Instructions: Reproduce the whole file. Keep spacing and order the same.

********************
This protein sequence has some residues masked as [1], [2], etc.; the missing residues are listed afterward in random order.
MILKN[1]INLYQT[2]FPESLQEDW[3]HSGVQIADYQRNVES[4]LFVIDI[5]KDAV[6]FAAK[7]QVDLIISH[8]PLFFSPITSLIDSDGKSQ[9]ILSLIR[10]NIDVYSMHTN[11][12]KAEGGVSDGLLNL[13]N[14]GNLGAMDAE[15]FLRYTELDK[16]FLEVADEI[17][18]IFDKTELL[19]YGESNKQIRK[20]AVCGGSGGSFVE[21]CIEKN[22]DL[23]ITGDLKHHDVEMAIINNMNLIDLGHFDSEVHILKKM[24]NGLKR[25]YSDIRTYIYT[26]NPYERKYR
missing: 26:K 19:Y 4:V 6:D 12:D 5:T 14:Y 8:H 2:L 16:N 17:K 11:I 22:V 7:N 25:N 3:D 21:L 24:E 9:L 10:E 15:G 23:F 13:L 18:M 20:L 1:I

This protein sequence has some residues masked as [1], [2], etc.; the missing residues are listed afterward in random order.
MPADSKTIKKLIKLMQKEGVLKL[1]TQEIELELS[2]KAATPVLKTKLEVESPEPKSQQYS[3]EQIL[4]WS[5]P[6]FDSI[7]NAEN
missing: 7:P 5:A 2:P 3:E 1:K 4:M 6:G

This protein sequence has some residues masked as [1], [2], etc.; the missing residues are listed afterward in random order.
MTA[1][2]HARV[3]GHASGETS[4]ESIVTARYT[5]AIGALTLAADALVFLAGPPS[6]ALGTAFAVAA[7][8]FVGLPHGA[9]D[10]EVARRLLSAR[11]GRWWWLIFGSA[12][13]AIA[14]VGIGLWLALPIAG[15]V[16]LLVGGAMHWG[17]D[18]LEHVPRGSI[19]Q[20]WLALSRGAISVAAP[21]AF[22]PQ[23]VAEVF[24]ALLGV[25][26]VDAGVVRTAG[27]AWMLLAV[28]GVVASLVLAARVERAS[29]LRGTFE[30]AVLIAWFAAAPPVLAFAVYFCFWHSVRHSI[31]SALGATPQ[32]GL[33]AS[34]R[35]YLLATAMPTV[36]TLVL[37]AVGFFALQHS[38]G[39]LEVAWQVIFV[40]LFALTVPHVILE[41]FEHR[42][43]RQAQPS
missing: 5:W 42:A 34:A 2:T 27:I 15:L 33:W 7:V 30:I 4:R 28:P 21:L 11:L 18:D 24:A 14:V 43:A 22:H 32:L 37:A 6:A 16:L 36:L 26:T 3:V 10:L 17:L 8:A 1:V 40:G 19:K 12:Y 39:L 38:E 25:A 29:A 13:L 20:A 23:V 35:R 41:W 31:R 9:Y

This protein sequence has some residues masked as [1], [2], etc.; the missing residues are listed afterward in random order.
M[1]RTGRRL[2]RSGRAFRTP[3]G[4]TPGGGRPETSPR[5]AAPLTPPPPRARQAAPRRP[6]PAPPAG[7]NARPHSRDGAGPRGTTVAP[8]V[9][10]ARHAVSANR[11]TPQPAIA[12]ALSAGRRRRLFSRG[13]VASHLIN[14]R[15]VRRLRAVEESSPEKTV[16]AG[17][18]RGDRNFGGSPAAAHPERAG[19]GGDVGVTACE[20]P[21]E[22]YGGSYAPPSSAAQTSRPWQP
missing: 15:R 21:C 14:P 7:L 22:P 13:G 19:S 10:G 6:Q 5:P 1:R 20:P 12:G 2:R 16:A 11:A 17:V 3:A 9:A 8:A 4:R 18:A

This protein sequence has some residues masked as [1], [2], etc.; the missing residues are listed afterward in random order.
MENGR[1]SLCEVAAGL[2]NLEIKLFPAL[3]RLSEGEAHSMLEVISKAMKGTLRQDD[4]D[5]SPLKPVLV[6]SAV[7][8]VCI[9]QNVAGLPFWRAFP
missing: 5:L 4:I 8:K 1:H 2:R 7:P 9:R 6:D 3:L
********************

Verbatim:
This protein sequence has some residues masked as [1], [2], etc.; the missing residues are listed afterward in random order.
MILKN[1]INLYQT[2]FPESLQEDW[3]HSGVQIADYQRNVES[4]LFVIDI[5]KDAV[6]FAAK[7]QVDLIISH[8]PLFFSPITSLIDSDGKSQ[9]ILSLIR[10]NIDVYSMHTN[11][12]KAEGGVSDGLLNL[13]N[14]GNLGAMDAE[15]FLRYTELDK[16]FLEVADEI[17][18]IFDKTELL[19]YGESNKQIRK[20]AVCGGSGGSFVE[21]CIEKN[22]DL[23]ITGDLKHHDVEMAIINNMNLIDLGHFDSEVHILKKM[24]NGLKR[25]YSDIRTYIYT[26]NPYERKYR
missing: 26:K 19:Y 4:V 6:D 12:D 5:T 14:Y 8:H 2:L 16:N 17:K 11:I 22:V 7:N 25:N 3:D 21:L 24:E 9:L 10:E 15:G 23:F 13:L 18:M 20:L 1:I

This protein sequence has some residues masked as [1], [2], etc.; the missing residues are listed afterward in random order.
MPADSKTIKKLIKLMQKEGVLKL[1]TQEIELELS[2]KAATPVLKTKLEVESPEPKSQQYS[3]EQIL[4]WS[5]P[6]FDSI[7]NAEN
missing: 7:P 5:A 2:P 3:E 1:K 4:M 6:G

This protein sequence has some residues masked as [1], [2], etc.; the missing residues are listed afterward in random order.
MTA[1][2]HARV[3]GHASGETS[4]ESIVTARYT[5]AIGALTLAADALVFLAGPPS[6]ALGTAFAVAA[7][8]FVGLPHGA[9]D[10]EVARRLLSAR[11]GRWWWLIFGSA[12][13]AIA[14]VGIGLWLALPIAG[15]V[16]LLVGGAMHWG[17]D[18]LEHVPRGSI[19]Q[20]WLALSRGAISVAAP[21]AF[22]PQ[23]VAEVF[24]ALLGV[25][26]VDAGVVRTAG[27]AWMLLAV[28]GVVASLVLAARVERAS[29]LRGTFE[30]AVLIAWFAAAPPVLAFAVYFCFWHSVRHSI[31]SALGATPQ[32]GL[33]AS[34]R[35]YLLATAMPTV[36]TLVL[37]AVGFFALQHS[38]G[39]LEVAWQVIFV[40]LFALTVPHVILE[41]FEHR[42][43]RQAQPS
missing: 5:W 42:A 34:A 2:T 27:I 15:L 33:W 7:V 30:I 4:R 28:P 21:L 11:L 18:D 24:A 14:V 43:A 22:H 32:L 37:A 6:A 16:L 36:L 26:T 3:V 10:L 17:L 8:A 1:V 40:G 19:K 12:Y 39:L 38:E 25:A 29:A 13:L 20:A 23:V 35:R 41:W 31:R 9:Y

This protein sequence has some residues masked as [1], [2], etc.; the missing residues are listed afterward in random order.
M[1]RTGRRL[2]RSGRAFRTP[3]G[4]TPGGGRPETSPR[5]AAPLTPPPPRARQAAPRRP[6]PAPPAG[7]NARPHSRDGAGPRGTTVAP[8]V[9][10]ARHAVSANR[11]TPQPAIA[12]ALSAGRRRRLFSRG[13]VASHLIN[14]R[15]VRRLRAVEESSPEKTV[16]AG[17][18]RGDRNFGGSPAAAHPERAG[19]GGDVGVTACE[20]P[21]E[22]YGGSYAPPSSAAQTSRPWQP
missing: 15:R 21:C 14:P 7:L 22:P 13:G 19:S 10:G 6:Q 5:P 1:R 20:P 12:G 2:R 16:A 11:A 17:V 3:A 9:A 8:A 4:R 18:A

This protein sequence has some residues masked as [1], [2], etc.; the missing residues are listed afterward in random order.
MENGR[1]SLCEVAAGL[2]NLEIKLFPAL[3]RLSEGEAHSMLEVISKAMKGTLRQDD[4]D[5]SPLKPVLV[6]SAV[7][8]VCI[9]QNVAGLPFWRAFP
missing: 5:L 4:I 8:K 1:H 2:R 7:P 9:R 6:D 3:L